It started with a paper map and a long weekend to kill.
I had been obsessed with New Mexico for some time. Something about its large open spaces, with no people or traffic (well, unless you are in one of the few larger NM cities). Just you and the open road. It was what I needed, what I craved. If I ever wanted to figure something out or needed some time to think, unwind, or destress, New Mexico was the place I would head for.
One thing I have to give New Mexico credit for is its very diverse landscape. Most people don’t think of this when they think New Mexico. But this state has everything from tall rocky mountains, amidst dense forest, to dry, open desert – all within a few hours from each other. It has deep rooted culture that makes it feel so magical. (I guess that’s why they call it the “Land of Enchantment.”)
But enough about my New Mexican love affair. Without further ado, here is how my perfect New Mexico road trip went…
Day 1: OKC to Carlsbad
We started early in the morning. We decided we would drive through Roswell (home of famed alien crash site) and end up just north of Carlsbad Caverns. I’ll be honest, there’s not a lot of memorable scenery between Oklahoma City and Roswell. So we flew right through everything. This segment turned into a strategy, almost a game to see how quickly we could get to New Mexico (safely of course). We jammed to my homemade CD mix all the way.
Once in Roswell, it can best be described as a sleepy old town with just a few weird quirks. The street lights are
alien heads. The McDonald’s is in the shape of a flying saucer, etc, etc. We stopped into the Roswell UFO museum, which includes “artifacts” and first hand accounts of what happened just north of there in 1947. After, we stopped into a gift shop and took pictures with aliens (you know this had to happen). We stayed in Roswell a total of maybe two hours and then headed out.
The drive from Roswell to Carlsbad was probably the most painful drive of the whole trip. But we were able to suffer through the next hour and a half of barren landscape by cracking jokes about the occasional lone gentleman’s club we would pass in the middle of nowhere. (I mean, seriously? There wasn’t even a gas station out there!)
Day 2: Carlsbad to Truth or Consequences
Carlsbad, NM is about a 30 minute drive to the actual Carlsbad Caverns National Park. The caverns themselves are one of the largest in North America and even the world. Naturally, this was on the list of must sees. You enter the cave on your own (or you can arrange a tour through the nps.gov website) and follow the lighted pathways all the way down – an easy, but long walk for both kids and adults alike. With the cave being about 1,000 feet deep and having about 30 miles of mapped passages throughout, there is no lack of exploring available. Bring a light jacket (it’s about 55 degrees year round), water, athletic shoes, and a camera. These caves are something everyone must experience in their lives. After spending a considerable amount of time under ground, awestruck at this natural beauty, we decided to hit the road again. The next stop? White Sands National Monument.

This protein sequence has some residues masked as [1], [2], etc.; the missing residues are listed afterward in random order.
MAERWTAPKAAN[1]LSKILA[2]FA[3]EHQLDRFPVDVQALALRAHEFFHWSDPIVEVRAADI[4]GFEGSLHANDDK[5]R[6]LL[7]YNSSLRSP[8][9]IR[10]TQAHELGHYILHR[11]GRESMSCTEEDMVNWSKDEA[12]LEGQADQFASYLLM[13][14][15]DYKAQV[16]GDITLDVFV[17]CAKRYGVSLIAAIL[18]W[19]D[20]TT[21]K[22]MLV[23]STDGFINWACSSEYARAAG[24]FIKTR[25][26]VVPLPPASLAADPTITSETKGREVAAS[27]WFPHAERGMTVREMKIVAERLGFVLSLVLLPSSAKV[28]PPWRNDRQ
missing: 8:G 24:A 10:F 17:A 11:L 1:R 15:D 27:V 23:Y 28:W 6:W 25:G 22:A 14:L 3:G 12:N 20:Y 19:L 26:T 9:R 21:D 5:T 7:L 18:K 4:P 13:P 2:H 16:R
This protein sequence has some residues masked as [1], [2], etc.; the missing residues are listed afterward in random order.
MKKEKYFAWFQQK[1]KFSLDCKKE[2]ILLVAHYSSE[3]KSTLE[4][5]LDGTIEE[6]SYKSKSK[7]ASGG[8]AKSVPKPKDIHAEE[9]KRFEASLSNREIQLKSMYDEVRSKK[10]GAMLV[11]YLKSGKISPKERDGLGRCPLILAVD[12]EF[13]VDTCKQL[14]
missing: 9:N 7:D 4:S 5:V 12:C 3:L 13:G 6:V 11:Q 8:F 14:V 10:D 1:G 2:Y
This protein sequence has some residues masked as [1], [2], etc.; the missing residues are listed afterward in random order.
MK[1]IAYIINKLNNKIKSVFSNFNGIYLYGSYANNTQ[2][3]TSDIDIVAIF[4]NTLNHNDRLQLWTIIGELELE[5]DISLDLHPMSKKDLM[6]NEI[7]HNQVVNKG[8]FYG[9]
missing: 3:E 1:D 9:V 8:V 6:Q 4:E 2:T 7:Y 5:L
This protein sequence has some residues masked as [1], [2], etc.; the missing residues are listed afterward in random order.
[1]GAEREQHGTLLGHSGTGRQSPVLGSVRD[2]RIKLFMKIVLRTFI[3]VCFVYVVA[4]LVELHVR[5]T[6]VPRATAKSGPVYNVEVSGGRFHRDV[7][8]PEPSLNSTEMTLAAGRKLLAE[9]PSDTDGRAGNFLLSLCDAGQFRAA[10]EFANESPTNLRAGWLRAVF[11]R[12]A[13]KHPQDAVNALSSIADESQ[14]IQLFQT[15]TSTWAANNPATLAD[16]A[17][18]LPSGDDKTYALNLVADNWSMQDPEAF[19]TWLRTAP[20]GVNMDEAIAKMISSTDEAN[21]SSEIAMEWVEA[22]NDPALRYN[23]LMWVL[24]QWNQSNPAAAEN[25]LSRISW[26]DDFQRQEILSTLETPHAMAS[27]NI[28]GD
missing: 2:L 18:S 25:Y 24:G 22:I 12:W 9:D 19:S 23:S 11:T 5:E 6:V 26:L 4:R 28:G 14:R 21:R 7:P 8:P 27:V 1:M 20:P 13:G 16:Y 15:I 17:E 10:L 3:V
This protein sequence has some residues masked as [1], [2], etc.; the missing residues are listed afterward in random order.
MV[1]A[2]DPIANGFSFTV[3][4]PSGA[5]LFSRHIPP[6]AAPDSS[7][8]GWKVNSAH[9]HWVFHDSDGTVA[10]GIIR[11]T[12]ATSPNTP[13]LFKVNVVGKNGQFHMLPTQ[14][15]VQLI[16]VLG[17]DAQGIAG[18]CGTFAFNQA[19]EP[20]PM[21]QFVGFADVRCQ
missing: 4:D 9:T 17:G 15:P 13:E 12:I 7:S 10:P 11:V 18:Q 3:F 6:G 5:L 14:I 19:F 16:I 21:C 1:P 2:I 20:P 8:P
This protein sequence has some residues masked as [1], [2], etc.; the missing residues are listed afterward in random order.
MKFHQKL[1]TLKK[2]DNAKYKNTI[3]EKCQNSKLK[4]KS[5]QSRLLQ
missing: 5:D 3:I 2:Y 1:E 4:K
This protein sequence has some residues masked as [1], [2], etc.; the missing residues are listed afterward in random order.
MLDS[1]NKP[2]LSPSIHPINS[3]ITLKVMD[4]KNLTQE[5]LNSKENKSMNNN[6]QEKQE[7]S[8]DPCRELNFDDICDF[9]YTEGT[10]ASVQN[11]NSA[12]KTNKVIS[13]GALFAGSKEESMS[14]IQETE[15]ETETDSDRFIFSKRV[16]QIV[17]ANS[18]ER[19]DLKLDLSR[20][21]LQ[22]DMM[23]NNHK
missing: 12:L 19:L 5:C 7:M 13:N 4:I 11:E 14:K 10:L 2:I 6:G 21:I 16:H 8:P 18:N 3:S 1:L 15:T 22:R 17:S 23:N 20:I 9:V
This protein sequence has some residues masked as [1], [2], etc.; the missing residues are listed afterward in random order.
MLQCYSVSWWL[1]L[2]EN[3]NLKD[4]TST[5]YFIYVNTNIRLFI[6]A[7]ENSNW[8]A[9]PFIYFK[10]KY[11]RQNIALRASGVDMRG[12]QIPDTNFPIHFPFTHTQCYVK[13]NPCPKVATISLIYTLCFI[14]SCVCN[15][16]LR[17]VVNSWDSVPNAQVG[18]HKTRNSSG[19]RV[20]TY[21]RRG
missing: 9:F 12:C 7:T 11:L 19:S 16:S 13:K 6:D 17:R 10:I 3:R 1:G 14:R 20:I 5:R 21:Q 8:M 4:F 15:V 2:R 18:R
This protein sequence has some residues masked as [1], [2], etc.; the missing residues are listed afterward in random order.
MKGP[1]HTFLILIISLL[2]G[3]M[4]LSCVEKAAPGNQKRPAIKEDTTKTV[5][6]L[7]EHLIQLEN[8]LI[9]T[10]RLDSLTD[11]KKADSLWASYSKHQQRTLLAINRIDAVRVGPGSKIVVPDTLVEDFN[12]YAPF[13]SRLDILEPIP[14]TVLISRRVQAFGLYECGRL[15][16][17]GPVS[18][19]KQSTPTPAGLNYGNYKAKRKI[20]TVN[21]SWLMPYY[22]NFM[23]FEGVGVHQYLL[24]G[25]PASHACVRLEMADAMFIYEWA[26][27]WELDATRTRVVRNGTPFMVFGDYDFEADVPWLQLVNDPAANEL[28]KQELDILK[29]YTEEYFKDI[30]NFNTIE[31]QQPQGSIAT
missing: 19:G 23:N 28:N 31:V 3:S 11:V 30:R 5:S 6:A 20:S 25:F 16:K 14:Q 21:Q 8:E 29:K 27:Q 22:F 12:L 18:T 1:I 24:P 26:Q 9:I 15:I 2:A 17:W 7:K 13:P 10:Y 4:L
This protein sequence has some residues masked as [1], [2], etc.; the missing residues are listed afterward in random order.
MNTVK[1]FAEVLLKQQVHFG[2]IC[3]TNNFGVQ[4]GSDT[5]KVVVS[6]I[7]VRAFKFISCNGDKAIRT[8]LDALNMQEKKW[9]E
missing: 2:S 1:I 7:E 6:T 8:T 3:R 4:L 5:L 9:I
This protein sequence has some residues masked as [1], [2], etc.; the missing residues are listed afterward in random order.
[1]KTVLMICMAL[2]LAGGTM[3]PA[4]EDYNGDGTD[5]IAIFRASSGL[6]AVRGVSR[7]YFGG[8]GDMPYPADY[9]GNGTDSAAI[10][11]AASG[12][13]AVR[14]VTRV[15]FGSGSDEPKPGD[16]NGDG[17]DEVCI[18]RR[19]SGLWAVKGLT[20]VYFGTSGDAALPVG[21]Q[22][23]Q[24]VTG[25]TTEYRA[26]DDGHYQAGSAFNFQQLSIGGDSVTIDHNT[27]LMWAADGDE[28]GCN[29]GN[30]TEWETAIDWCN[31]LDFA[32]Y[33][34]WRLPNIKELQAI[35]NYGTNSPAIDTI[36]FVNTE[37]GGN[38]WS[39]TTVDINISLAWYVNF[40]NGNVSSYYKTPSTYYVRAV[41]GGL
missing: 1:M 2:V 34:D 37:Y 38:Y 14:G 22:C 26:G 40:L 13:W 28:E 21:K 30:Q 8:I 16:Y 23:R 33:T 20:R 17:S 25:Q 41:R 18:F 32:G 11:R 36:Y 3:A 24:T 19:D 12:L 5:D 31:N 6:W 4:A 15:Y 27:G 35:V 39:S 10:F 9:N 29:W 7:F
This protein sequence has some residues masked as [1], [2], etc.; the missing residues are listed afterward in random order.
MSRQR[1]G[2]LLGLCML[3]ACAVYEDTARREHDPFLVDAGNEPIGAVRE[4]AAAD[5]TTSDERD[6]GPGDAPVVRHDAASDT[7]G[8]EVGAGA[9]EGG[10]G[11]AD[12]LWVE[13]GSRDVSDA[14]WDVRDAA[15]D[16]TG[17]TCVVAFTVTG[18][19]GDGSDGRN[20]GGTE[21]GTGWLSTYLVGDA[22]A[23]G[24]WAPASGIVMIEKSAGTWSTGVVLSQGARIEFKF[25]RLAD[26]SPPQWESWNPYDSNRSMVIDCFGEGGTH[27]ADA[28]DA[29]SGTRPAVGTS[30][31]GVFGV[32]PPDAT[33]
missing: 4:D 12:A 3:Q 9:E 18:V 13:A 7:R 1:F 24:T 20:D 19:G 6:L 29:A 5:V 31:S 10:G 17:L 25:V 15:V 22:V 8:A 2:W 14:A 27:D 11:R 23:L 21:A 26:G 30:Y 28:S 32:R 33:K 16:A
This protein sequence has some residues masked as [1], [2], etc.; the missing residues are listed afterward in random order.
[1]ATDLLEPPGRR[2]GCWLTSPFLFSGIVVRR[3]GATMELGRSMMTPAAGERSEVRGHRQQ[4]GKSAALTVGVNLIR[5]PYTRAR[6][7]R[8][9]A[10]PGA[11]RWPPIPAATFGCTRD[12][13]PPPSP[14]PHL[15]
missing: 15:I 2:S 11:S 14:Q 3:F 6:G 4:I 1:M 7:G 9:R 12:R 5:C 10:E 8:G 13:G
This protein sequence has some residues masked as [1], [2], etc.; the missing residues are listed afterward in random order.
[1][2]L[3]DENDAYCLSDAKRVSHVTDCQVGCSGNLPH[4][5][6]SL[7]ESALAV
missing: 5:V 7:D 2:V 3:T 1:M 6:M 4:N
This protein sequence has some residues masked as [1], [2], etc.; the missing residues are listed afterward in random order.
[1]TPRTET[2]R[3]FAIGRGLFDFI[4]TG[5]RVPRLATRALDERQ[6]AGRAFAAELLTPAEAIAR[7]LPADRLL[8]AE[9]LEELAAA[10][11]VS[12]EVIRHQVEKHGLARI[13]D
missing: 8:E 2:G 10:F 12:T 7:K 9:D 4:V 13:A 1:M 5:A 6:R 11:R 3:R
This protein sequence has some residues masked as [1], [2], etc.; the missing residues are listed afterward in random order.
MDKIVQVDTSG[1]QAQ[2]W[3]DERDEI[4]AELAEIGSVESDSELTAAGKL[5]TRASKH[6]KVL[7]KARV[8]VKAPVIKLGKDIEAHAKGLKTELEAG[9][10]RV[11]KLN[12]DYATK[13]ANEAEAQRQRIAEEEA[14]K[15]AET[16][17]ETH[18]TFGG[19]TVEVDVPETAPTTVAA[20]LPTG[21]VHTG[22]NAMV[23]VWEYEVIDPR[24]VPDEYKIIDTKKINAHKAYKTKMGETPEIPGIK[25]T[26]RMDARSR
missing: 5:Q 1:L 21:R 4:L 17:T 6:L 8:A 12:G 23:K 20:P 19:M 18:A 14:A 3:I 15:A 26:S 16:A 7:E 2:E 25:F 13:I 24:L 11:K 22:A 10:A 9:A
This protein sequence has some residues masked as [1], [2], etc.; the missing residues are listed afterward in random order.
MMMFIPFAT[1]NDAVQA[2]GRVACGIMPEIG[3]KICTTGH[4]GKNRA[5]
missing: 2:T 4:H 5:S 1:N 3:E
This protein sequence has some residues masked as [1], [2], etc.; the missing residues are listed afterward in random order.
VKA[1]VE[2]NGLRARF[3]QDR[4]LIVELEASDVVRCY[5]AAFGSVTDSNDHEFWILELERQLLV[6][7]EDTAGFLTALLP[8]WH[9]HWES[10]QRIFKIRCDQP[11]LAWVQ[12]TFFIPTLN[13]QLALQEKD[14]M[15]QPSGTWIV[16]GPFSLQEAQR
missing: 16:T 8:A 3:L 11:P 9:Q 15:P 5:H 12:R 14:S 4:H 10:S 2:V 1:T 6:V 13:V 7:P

White Sands is about 3 hours northwest of Carlsbad, and includes a drive filled with national forests and mountainous terrain. About two and a half hours in, once in Alamogordo, the terrain almost suddenly becomes barren desert. This shocked us, and we were worried if checking out White Sands was a bad call. Don’t let this drastic change deter you though – white sands was ridiculously amazing.
Upon entering the park, you see small dunes of fine, bright white sand. But as you drive on, these dunes turn into heaping mountains of the stuff that seem to go on forever. We rented a sled from the gift shop and had an absolute blast rocketing down the white hillsides. The area is so unexpected, so unique for it’s surrounding, that you can’t help but be amazed by it all. We ended up leaving Whites Sands begrudgingly (covered in sand of course) to make our last stop for the night.
Head on south toward Las Cruces and meet up with I-25 north, where you will get stopped at border patrol (who will then ask if you are a US citizen and wave you on). The town of Truth or Consequences looms in the distance as the sun sets around us. T-or-C is a small town that, like most of New Mexico, is very unique. It’s most known for it’s mineral hot springs. And after a long day of caving and sledding, hot springs were exactly what we needed. We stayed in one of the many hotels offering a mineral soak and headed into town (with about two restaurants) to enjoy some green chile enchiladas.
Day 3: T-or-C to Santa Fe
Just north of T-or-C, before you hit Albuquerque, ditch I-25 for the lesser traveled highway 60 and head east. Here, you will find ancient Salinas Pueblo Mission monuments and ruins. Explore the tumbling ancient rooms of the Gran Quivira and Abo missions, which existed as long ago as A.D. 1275. Once there, you will find friendly,